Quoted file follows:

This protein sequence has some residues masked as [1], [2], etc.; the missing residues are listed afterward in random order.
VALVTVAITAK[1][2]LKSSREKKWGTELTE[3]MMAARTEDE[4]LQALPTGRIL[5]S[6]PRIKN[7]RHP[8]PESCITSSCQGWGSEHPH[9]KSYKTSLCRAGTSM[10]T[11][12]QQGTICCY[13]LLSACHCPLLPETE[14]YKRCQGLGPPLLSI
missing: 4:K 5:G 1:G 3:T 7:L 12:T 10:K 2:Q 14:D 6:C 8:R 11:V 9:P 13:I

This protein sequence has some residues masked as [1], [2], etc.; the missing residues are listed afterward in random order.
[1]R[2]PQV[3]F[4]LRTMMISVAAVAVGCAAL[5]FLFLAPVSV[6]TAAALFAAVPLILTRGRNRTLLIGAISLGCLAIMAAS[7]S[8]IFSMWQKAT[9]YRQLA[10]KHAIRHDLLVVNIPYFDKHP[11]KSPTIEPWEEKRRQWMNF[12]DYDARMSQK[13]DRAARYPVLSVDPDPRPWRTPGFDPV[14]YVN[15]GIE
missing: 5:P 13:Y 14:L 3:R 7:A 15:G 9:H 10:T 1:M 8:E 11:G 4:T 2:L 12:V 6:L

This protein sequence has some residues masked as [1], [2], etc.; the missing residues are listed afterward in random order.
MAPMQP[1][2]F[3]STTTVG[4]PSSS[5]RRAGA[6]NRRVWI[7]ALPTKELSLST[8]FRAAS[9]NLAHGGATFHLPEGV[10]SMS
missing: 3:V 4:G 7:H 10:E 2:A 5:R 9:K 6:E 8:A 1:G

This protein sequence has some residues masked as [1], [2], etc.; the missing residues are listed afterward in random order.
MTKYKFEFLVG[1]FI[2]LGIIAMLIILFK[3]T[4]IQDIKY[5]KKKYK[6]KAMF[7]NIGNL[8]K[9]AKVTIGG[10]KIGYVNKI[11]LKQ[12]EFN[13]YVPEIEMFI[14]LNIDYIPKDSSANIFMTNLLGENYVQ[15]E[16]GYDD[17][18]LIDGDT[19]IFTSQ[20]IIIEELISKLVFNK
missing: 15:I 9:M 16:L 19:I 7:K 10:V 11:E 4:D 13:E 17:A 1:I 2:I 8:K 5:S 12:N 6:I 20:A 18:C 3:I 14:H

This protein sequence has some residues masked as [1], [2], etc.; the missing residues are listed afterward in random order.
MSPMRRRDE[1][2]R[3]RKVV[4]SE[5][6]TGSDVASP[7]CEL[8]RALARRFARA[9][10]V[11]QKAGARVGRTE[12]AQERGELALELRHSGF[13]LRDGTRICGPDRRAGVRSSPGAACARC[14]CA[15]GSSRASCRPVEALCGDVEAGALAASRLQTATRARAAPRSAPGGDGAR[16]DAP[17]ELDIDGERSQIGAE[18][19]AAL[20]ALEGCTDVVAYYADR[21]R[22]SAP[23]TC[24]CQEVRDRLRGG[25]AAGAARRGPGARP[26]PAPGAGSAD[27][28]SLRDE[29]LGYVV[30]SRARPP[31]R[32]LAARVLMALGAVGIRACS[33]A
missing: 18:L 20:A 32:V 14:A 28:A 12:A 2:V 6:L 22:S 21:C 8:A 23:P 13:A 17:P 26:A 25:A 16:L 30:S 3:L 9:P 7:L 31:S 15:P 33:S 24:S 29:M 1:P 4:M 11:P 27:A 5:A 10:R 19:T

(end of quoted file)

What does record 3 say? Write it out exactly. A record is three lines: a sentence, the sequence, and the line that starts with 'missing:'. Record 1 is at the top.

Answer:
This protein sequence has some residues masked as [1], [2], etc.; the missing residues are listed afterward in random order.
MAPMQP[1][2]F[3]STTTVG[4]PSSS[5]RRAGA[6]NRRVWI[7]ALPTKELSLST[8]FRAAS[9]NLAHGGATFHLPEGV[10]SMS
missing: 3:V 4:G 7:H 10:E 2:A 5:R 9:K 6:E 8:A 1:G